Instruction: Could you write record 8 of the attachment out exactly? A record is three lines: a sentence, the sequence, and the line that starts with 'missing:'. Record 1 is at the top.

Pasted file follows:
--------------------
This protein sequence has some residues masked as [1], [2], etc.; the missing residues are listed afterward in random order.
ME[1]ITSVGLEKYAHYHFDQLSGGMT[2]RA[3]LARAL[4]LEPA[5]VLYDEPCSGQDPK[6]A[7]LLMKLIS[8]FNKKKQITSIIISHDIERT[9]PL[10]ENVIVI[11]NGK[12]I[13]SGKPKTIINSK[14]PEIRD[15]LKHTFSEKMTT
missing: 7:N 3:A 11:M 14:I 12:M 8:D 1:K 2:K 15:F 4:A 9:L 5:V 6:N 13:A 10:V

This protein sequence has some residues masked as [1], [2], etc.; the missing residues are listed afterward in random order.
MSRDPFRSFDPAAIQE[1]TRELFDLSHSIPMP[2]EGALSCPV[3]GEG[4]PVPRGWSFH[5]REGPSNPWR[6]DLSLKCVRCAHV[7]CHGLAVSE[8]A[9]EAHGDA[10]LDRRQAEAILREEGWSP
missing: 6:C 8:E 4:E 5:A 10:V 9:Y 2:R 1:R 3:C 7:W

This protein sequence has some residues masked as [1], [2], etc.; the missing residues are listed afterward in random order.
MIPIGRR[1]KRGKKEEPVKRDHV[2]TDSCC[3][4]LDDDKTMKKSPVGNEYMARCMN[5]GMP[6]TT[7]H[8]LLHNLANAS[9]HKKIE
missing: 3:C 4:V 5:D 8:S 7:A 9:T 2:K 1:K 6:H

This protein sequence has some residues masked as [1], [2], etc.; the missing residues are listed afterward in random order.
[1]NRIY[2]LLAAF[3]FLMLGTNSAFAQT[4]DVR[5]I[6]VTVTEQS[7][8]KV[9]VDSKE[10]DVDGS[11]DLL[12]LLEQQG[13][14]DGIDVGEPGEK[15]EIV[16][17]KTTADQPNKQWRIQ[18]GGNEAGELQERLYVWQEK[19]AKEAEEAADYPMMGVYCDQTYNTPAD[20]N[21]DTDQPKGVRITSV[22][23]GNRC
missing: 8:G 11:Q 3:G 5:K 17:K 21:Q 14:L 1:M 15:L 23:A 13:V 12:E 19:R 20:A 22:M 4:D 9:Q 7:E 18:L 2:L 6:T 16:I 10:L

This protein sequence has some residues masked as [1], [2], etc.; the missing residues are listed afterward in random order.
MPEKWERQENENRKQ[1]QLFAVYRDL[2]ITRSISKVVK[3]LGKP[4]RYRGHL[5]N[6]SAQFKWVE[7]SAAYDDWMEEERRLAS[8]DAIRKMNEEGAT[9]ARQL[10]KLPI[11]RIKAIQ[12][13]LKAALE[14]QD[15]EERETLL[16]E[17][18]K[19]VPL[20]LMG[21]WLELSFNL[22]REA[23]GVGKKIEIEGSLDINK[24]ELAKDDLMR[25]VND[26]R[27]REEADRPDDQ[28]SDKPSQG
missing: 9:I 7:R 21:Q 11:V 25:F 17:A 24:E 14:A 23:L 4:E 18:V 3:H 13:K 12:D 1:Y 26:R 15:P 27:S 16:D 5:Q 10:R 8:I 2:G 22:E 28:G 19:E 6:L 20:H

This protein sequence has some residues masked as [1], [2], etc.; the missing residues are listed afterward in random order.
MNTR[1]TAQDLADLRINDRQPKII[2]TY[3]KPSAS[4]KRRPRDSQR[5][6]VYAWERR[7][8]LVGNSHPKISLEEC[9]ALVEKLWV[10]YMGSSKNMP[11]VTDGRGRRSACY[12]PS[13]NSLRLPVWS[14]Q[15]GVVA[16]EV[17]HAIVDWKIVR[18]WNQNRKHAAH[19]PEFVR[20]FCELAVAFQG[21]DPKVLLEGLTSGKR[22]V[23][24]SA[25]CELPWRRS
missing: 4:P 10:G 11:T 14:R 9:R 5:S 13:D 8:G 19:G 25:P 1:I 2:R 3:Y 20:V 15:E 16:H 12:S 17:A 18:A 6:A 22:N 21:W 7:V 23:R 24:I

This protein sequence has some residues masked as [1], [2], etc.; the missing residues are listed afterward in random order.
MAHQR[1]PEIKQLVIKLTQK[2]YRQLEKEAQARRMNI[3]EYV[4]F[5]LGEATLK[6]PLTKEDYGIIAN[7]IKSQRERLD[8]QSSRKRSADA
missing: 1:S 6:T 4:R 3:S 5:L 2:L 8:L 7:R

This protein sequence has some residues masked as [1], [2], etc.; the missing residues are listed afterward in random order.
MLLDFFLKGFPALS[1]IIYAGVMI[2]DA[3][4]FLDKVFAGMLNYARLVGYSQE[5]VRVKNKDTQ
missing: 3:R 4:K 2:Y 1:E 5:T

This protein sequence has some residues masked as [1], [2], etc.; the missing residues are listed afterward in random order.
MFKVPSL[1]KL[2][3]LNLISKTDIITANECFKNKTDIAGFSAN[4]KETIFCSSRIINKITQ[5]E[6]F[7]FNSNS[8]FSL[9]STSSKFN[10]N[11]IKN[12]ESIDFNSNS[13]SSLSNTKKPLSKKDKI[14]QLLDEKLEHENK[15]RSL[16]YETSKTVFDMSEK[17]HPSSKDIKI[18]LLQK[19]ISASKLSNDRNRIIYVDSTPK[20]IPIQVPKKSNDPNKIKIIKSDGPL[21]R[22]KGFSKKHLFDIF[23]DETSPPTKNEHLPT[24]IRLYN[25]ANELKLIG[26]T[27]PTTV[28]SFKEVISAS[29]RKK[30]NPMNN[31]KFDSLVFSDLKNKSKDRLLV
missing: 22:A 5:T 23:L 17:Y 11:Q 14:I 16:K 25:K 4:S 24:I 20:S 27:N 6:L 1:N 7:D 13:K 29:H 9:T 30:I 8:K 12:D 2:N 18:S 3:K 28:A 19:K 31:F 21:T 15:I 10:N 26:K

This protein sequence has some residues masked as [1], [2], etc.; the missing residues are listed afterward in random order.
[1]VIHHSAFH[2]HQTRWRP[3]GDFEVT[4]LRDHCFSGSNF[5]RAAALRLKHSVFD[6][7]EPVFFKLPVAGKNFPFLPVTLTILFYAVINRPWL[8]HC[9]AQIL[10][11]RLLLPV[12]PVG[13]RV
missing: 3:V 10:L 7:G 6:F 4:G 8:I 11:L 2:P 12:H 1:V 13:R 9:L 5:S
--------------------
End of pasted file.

This protein sequence has some residues masked as [1], [2], etc.; the missing residues are listed afterward in random order.
MLLDFFLKGFPALS[1]IIYAGVMI[2]DA[3][4]FLDKVFAGMLNYARLVGYSQE[5]VRVKNKDTQ
missing: 3:R 4:K 2:Y 1:E 5:T